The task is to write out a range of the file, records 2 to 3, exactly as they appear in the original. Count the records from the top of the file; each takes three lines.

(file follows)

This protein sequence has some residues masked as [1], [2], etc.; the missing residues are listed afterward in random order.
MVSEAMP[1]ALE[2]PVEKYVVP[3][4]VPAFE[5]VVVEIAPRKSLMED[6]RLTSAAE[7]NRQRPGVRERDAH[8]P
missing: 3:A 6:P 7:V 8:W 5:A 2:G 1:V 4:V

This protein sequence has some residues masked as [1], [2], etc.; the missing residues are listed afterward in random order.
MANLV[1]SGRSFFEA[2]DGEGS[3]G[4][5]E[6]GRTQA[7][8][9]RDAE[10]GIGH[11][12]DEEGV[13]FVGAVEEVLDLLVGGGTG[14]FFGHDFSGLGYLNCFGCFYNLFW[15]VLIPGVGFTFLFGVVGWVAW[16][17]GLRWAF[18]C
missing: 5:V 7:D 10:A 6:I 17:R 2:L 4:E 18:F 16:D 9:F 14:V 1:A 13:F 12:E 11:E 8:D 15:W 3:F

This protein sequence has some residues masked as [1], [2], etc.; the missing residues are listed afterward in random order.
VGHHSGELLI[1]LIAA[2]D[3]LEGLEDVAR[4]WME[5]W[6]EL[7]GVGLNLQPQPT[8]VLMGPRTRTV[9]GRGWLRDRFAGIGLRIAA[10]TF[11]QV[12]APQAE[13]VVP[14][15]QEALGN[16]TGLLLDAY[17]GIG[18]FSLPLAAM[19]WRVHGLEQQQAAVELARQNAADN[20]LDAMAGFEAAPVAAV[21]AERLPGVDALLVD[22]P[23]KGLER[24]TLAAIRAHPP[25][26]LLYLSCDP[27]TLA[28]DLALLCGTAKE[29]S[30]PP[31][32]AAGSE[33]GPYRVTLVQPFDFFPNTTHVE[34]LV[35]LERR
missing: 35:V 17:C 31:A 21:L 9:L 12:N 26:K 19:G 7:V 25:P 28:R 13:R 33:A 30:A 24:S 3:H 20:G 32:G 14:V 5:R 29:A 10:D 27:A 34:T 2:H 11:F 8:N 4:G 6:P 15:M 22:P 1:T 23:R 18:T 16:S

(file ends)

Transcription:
This protein sequence has some residues masked as [1], [2], etc.; the missing residues are listed afterward in random order.
MANLV[1]SGRSFFEA[2]DGEGS[3]G[4][5]E[6]GRTQA[7][8][9]RDAE[10]GIGH[11][12]DEEGV[13]FVGAVEEVLDLLVGGGTG[14]FFGHDFSGLGYLNCFGCFYNLFW[15]VLIPGVGFTFLFGVVGWVAW[16][17]GLRWAF[18]C
missing: 5:V 7:D 10:A 6:I 17:R 2:L 4:E 18:F 16:D 9:F 14:V 1:A 13:F 12:E 11:E 8:D 15:W 3:F

This protein sequence has some residues masked as [1], [2], etc.; the missing residues are listed afterward in random order.
VGHHSGELLI[1]LIAA[2]D[3]LEGLEDVAR[4]WME[5]W[6]EL[7]GVGLNLQPQPT[8]VLMGPRTRTV[9]GRGWLRDRFAGIGLRIAA[10]TF[11]QV[12]APQAE[13]VVP[14][15]QEALGN[16]TGLLLDAY[17]GIG[18]FSLPLAAM[19]WRVHGLEQQQAAVELARQNAADN[20]LDAMAGFEAAPVAAV[21]AERLPGVDALLVD[22]P[23]KGLER[24]TLAAIRAHPP[25][26]LLYLSCDP[27]TLA[28]DLALLCGTAKE[29]S[30]PP[31][32]AAGSE[33]GPYRVTLVQPFDFFPNTTHVE[34]LV[35]LERR
missing: 35:V 17:C 31:A 21:L 9:L 12:N 26:K 19:G 7:V 25:P 28:R 13:R 33:A 30:A 24:S 3:H 20:G 32:G 14:V 5:R 29:A 10:D 27:A 34:T 2:H 11:F 8:N 4:G 6:P 15:M 22:P 1:T 23:R 18:T 16:S